Fitts told conference attendees there’s nothing wrong with adding in something funny to a presentation or taking a break during a virtual meeting. The break can even be part of the agenda.

Appearance Is Important

Fitts recalled for attendees something that was said in the opening session of the PLANADVISER National Conference, Building a Team—and a Culture—in a Virtual Environment: Attending to how things look is going to be more and more important.

She shared things she has done to outfit her home office with technology. “The three most important things are lighting, audio and camera,” she said. She uses a ring light set behind her laptop and said it is carefully draped with a white pillowcase over it to keep the glare off her glasses. Using a separate microphone from the computer gives a clearer, warmer sound to a person’s voice, she said, adding that using her Apple earpods works well. Fitts also recommended using a separate webcam and not the camera on one’s laptop. She said it should be set at eye level because looking someone in the eye is an important part of engagement.

To keep eye contact and avoid looking down, Fitts suggested that advisers know their content so they are not just reading off slides. For presentations, if it is possible on the platform advisers and clients are using, she suggested embedding videos into slide presentations so something will be moving on the screen.

Fitts added that bringing something that is real world into the virtual world is nice addition. For example, an adviser can stand with an easel next to him that has charts on it or draw on a white board. “Broaden the tools available to improve engagement,” she said.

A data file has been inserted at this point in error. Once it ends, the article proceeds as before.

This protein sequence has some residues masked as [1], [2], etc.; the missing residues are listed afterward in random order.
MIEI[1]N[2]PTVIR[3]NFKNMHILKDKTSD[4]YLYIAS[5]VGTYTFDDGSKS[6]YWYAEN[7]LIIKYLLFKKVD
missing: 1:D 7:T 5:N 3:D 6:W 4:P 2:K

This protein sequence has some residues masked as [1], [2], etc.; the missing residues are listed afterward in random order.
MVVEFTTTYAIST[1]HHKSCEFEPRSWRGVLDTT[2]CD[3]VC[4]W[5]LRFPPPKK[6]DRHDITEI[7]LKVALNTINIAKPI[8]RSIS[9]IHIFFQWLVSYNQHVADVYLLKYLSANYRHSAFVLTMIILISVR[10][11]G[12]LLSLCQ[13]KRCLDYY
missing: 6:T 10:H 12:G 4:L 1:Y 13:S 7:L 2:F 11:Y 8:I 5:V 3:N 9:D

“I recommend never attending a committee meeting by yourself. Bring a colleague,” Fitts told attendees. “It helps the presenters’ engagement, and could help with attendees’ engagement,” she said. “Also, if you’ll be using chat or Q&A, it’s good to have someone helping you field that.”

Fitts suggested that advisers think beforehand about how to build engagement—when to ask a question, when to turn to colleague, for example. She said a seven- to 10-minute window for each speaker is an important rule of thumb. “One voice won’t engage for 30 minutes,” she said. Fitts added that advisers should modulate their voices, use facial expressions and their hands when talking and amp up the energy as much as they can.

Virtual Platform Etiquette

A poll of session attendees found most are using Zoom and Microsoft Teams for virtual meetings and presentations.

Fitts suggested that advisers get to know which platform clients use so they can be available on a client’s native platform. When hosting a meeting or presentation on their own platform, she said advisers should acclimate clients to the platform. “Just like when someone is at your house and you show them where the bathroom is and where they can get a drink, show them where features of the platform, such as chat, are located and how to use them,” she said. “Also establish etiquette by asking people to mute themselves if they are not speaking.”

Fitts shared why she likes Zoom 5.2.2. It has the following features:

  • Attendees and hosts can rearrange video images;
  • Attendees and hosts can pin multiple videos;
  • Hosts can share arrangement of images; and
  • Hosts can spotlight multiple guests.

“On some platforms, attendees aren’t seeing people in the same order as others, and people jump around on the screen,” she explained. “With these features, you can tell your co-presenter, ‘You watch the CEO and finance manager, and I’ll watch the HR manager and committee leader,’ and you can pin those people to the top of your gallery.” She added that the platform allows advisers to spotlight the images of those speaking on a panel or presentation. It allows attendees to follow the gallery as the adviser is seeing it.

While during most of the conference session, Fitts referred to meetings with clients or committees, she shared excitement about virtual meetings with retirement plan participants. “What is cool is how advisers can serve participants in an expanded way. In a way, you have been invited into their homes. There’s no reason you can’t invite their partner or other person who is helping them create a secure retirement for the household to join the discussion,” she said. “I do think there will be advisers who will start to own this as a way to help participants.”